Novel Use of Deoxycholic Acid for Adiposis Dolorosa (Dercum Disease).
“We describe a pair of female monozygotic twins with Dercum’s disease (DD) who presented simultaneously with unprovoked pulmonary emboli. Several genetic determinants have been associated with venous thromboembolism (VTE) but the overall influence of genetic factors is unknown. As yet there is no published evidence to support an increase in the risk of VTE in female monozygotic twins. DD is a rare condition characterized by multiple, painful lipomas. The underlying pathology of it is poorly understood. To date, there has been no recorded association with an increased risk of VTE but there have been reports of stroke-like events. It is unclear if these are caused by the condition itself or are co-incidental. We acknowledge the possibility of a coincidence but the two cases raise the question of an association between VTE and DD. This report should encourage further studies into the risk of VTE in female monozygotic twins and DD.”
“To our knowledge, this is the first report of a case of Dercum’s disease affecting a prepubescent child with lipomas in the dorsal region, face and neck, abdominal wall, arms and legs, which are common sites for lipomas seen in patients with Dercum’s disease in adulthood.” Full Text: https://www.ncbi.nlm.nih.gov/pmc/articles/PMC6248242/
Izar, Maria Cristina de Oliveira et al. “Rare Presentation of Dercum’s Disease in a Child with Abnormalities in Lipoprotein Metabolism” Arquivos brasileiros de cardiologia vol. 111,5 (2018): 755-757
Subcutaneous adipose tissue therapy reduces fat by dual X-ray absorptiometry scan and improves tissue structure by ultrasound in women with lipoedema and Dercum disease.
Lipoedema is painful nodular subcutaneous adipose tissue (SAT) on legs and arms of women sparing the trunk. People with Dercum disease (DD) have painful SAT masses. Lipoedema and DD fat resists loss by diet and exercise. Treatments other than surgery are needed. Six women with lipoedema and one with DD underwent twelve 90‐min sessions over 4 weeks. Body composition by dual X‐ray absorptiometry scan, leg volume, weight, pain, bioimpedance, tissue size by caliper and ultrasound were analysed before and after SAT therapy by paired t‐tests. There was a significant decrease from baseline to end of treatment in weight, 87.6 ± 21 to 86.1 ± 20.5 kg (P = 0.03), leg fat mass 17.8 ± 7.7 to 17.4 ± 7.6 kg (P = 0.008), total leg volume 12.9 ± 4 to 12 ± 3.5 L (P = 0.007), six of 20 calliper sites and tissue oedema. Pain scores did not change significantly. By ultrasound, six women had 22 hyperechoic masses in leg fat that resolved after treatment; five women developed seven new masses. Fascia improved by ultrasound after treatment. SAT therapy reduced amount and structure of fat in women with lipoedema and Dercum disease; studies are needed to compare SAT therapy to other therapies.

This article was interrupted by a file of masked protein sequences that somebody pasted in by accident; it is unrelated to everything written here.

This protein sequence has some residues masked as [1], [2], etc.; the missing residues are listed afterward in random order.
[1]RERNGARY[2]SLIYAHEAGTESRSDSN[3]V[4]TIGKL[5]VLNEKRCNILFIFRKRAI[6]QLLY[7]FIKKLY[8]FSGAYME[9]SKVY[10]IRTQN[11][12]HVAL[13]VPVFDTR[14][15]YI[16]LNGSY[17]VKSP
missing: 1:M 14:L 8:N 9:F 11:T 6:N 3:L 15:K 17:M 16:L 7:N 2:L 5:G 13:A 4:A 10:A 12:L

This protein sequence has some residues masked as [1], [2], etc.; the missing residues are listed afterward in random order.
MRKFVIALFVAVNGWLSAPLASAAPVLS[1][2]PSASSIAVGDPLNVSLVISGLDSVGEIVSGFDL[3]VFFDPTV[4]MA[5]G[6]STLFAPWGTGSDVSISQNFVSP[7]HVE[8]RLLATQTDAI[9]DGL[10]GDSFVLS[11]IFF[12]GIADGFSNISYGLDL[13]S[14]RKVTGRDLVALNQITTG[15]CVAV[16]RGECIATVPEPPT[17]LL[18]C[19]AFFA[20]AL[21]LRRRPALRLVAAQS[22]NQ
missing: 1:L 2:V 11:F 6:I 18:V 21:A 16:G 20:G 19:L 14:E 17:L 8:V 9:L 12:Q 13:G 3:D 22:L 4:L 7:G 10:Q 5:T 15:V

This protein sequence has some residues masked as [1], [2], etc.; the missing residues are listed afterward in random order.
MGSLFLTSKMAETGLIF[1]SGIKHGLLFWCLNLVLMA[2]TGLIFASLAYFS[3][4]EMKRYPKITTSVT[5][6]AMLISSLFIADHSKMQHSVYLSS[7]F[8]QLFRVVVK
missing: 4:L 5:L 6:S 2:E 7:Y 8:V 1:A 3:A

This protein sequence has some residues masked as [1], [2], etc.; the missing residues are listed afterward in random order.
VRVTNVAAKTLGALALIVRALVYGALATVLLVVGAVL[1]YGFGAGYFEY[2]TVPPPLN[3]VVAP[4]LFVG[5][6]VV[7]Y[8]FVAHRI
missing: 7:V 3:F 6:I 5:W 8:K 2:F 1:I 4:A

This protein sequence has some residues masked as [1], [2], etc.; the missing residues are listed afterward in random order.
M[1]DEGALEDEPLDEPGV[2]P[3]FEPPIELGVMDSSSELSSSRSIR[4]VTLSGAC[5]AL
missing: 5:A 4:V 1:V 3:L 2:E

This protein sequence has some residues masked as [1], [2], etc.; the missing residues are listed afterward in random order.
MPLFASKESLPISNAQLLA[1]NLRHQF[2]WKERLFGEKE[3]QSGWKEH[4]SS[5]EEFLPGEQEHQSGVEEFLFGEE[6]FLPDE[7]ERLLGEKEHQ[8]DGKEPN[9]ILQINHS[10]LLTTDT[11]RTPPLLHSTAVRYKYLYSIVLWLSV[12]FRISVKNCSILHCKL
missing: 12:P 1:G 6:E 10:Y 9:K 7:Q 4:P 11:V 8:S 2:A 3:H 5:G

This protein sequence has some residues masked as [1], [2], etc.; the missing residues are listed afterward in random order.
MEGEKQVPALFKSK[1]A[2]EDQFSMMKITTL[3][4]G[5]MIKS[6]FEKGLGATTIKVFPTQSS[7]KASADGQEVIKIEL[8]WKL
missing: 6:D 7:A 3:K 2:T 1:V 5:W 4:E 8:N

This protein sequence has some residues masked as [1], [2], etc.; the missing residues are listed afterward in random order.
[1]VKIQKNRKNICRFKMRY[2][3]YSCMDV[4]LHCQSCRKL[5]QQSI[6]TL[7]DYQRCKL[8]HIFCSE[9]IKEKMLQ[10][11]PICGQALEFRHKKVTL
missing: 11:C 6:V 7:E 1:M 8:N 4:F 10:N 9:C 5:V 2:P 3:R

Adiposis dolorosa is a rare disorder of multiple painful subcutaneous growths of adipose tissue. It is also known as Dercum disease, Ander syndrome, morbus Dercum, adipose tissue rheumatism, adiposalgia, or lipomatosis dolorosa. This disease was first discovered in the late 1800s by American neurologist Francis Xavier Dercum. It is classified into 4 types which include generalized diffuse, generalized nodular, localized nodular, and juxta-articular forms. The generalized diffuse type presents with widespread painful adipose tissue with no apparent lipomas. The generalized nodular type presents with widespread, painful adipose tissue that is more painful in the vicinity of lipomas. In the localized nodular type, the pain is restricted to areas within and around lipomas. Lastly, the juxta-articular type presents as painful solitary adipose tissue near large joints. The diagnosis of adiposis dolorosa is made clinically and is a diagnosis of exclusion. The proposed criteria for the diagnosis includes chronic pain of the subcutaneous tissue for over 3 months in overweight or obese patient, though the criteria still need to be validated. The pain is often disabling and resistant to treatment. The disease is associated with weakness and psychiatric symptoms such as depression. Other associated symptoms include fatty deposits, easy bruising, sleep disturbances, impaired memory, difficulty concentrating, anxiety, rapid heartbeat, shortness of breath, diabetes, bloating, constipation, fatigue, and joint pain.
Read article at publishers site: https://www.ncbi.nlm.nih.gov/books/NBK507867/